Key Issues

As markets go bullish on clean energy technologies and pressure mounts to move away from fossil-fuel energy systems, governments across the world will intensify their efforts to deploy renewable energy technologies. This will also include efforts to address energy poverty and provide energy access. What will be implications of mineral insecurity on addressing efforts to address energy poverty? What will be other socio-economic implications in upstream areas where the mining of critical minerals take place? What will be the implications for material flow as well as circular economy measures? Goal 12 of the SDGs is concerned with natural resource use. In this regard a key question is how can the linkages between SDG 12 and SDG 7 be strengthened?

Questions for the Session

[Headline Question] How do we better factor ‘resource security’ in discussions around energy transitions and addressing energy poverty?

  • Securing critical minerals is essential for driving a rapid transformation of the energy sector and has significant geostrategic implications. In your opinion, has resource security received adequate attention in the energy transitions discussions?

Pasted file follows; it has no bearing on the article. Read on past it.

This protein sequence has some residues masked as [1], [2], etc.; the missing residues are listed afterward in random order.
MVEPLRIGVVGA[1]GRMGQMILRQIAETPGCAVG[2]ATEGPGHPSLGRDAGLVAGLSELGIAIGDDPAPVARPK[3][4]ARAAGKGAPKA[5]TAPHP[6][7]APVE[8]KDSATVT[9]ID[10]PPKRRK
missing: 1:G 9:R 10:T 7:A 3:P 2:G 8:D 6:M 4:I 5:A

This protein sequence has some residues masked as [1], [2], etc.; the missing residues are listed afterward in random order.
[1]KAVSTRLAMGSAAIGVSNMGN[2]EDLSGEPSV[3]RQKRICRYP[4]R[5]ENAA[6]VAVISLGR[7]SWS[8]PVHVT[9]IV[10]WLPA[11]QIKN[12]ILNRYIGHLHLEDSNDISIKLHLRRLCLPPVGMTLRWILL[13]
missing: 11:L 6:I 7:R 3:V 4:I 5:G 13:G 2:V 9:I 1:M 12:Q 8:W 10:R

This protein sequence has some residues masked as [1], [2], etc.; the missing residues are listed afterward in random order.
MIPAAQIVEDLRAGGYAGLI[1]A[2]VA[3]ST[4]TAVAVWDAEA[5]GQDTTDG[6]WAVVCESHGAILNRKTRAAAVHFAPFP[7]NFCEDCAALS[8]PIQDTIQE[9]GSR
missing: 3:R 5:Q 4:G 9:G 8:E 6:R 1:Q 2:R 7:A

• There is a looming mismatch between climate policy, energy policy and resource policy. How can this mis-match be addressed?
  • Inadequate mineral supply could result in more expensive and delayed energy transitions. What are the implications of resource insecurity for energy poverty?
  • Resources are crucial for sustainable consumption and production (in particular for realizing SDG 12). How can links between SDG 12 and SDG 7 be further strengthened?


The session will start with brief 2-3 minute remarks by the Chair. The chair will then invite the speakers to deliver addresses of 8-minute duration. Based on issues emerging, there will a quick round of discussions involving the session chair and the speakers. The speaker will summarise the discussion and key answers to the question- “How do we better factor ‘resource security’ in discussions around energy transitions and addressing energy poverty?”. The speakers may choose to address all or a few questions. Strict time management is to be followed. There will be an on-screen timer.

Session line-up

  • Mr Suman Bery, Non-Resident Fellow, Bruegel
Leadership Addresses
  • Lord Adair Turner, Chairman, Energy Transitions Commission
  • Dr Janez Potočnik, Co-chair, International Resource Panel
  • Dr Ajay Mathur, Director General, International Solar Alliance
  • Dr Youba Sokona, Vice Chair, Intergovernmental Panel on Climate Change
  • Dr Shonali Pachauri, Research Group Leader, International Institute for Applied Systems Analysis